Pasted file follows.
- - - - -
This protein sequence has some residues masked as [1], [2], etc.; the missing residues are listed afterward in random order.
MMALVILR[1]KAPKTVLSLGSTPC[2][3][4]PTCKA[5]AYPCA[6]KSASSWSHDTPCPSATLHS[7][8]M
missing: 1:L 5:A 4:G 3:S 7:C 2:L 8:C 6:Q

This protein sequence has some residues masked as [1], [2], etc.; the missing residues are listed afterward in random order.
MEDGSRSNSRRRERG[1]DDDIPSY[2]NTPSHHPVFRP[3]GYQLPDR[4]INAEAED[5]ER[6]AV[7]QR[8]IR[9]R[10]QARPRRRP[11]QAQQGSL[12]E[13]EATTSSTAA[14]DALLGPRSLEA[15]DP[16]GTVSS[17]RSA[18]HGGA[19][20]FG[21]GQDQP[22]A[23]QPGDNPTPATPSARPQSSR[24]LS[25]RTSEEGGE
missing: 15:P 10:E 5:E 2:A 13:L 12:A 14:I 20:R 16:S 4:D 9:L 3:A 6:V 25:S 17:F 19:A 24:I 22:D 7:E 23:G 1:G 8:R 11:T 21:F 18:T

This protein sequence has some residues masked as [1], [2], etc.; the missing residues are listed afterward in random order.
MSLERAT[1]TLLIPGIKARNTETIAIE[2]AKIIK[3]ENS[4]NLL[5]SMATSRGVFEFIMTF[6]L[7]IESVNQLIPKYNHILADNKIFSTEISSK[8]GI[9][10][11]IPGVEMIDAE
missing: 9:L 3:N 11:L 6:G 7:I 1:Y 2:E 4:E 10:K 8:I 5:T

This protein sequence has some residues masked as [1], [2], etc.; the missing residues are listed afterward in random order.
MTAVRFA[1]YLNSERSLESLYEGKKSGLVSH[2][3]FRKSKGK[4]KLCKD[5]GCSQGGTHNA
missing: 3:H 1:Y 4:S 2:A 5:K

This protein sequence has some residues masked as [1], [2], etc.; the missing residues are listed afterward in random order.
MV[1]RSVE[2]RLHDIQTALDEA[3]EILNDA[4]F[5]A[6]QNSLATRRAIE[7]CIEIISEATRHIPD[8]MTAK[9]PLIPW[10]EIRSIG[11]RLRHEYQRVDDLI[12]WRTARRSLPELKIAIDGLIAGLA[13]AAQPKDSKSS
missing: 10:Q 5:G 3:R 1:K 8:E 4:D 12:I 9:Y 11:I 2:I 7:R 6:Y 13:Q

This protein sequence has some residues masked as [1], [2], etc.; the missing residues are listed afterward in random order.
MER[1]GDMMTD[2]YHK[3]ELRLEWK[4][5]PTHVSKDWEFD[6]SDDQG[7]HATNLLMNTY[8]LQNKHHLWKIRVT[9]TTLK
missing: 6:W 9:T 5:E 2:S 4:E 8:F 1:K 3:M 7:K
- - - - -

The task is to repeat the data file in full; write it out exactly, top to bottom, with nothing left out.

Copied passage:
This protein sequence has some residues masked as [1], [2], etc.; the missing residues are listed afterward in random order.
MMALVILR[1]KAPKTVLSLGSTPC[2][3][4]PTCKA[5]AYPCA[6]KSASSWSHDTPCPSATLHS[7][8]M
missing: 1:L 5:A 4:G 3:S 7:C 2:L 8:C 6:Q

This protein sequence has some residues masked as [1], [2], etc.; the missing residues are listed afterward in random order.
MEDGSRSNSRRRERG[1]DDDIPSY[2]NTPSHHPVFRP[3]GYQLPDR[4]INAEAED[5]ER[6]AV[7]QR[8]IR[9]R[10]QARPRRRP[11]QAQQGSL[12]E[13]EATTSSTAA[14]DALLGPRSLEA[15]DP[16]GTVSS[17]RSA[18]HGGA[19][20]FG[21]GQDQP[22]A[23]QPGDNPTPATPSARPQSSR[24]LS[25]RTSEEGGE
missing: 15:P 10:E 5:E 2:A 13:L 12:A 14:I 20:R 16:S 4:D 9:L 3:A 6:V 25:S 17:F 19:A 24:I 22:D 7:E 23:G 1:G 8:R 11:T 21:F 18:T

This protein sequence has some residues masked as [1], [2], etc.; the missing residues are listed afterward in random order.
MSLERAT[1]TLLIPGIKARNTETIAIE[2]AKIIK[3]ENS[4]NLL[5]SMATSRGVFEFIMTF[6]L[7]IESVNQLIPKYNHILADNKIFSTEISSK[8]GI[9][10][11]IPGVEMIDAE
missing: 9:L 3:N 11:L 6:G 7:I 1:Y 2:E 4:E 10:K 8:I 5:T

This protein sequence has some residues masked as [1], [2], etc.; the missing residues are listed afterward in random order.
MTAVRFA[1]YLNSERSLESLYEGKKSGLVSH[2][3]FRKSKGK[4]KLCKD[5]GCSQGGTHNA
missing: 3:H 1:Y 4:S 2:A 5:K

This protein sequence has some residues masked as [1], [2], etc.; the missing residues are listed afterward in random order.
MV[1]RSVE[2]RLHDIQTALDEA[3]EILNDA[4]F[5]A[6]QNSLATRRAIE[7]CIEIISEATRHIPD[8]MTAK[9]PLIPW[10]EIRSIG[11]RLRHEYQRVDDLI[12]WRTARRSLPELKIAIDGLIAGLA[13]AAQPKDSKSS
missing: 10:Q 5:G 3:R 1:K 8:E 4:D 12:I 9:Y 11:I 2:I 7:R 6:Y 13:Q

This protein sequence has some residues masked as [1], [2], etc.; the missing residues are listed afterward in random order.
MER[1]GDMMTD[2]YHK[3]ELRLEWK[4][5]PTHVSKDWEFD[6]SDDQG[7]HATNLLMNTY[8]LQNKHHLWKIRVT[9]TTLK
missing: 6:W 9:T 5:E 2:S 4:E 8:F 1:K 3:M 7:K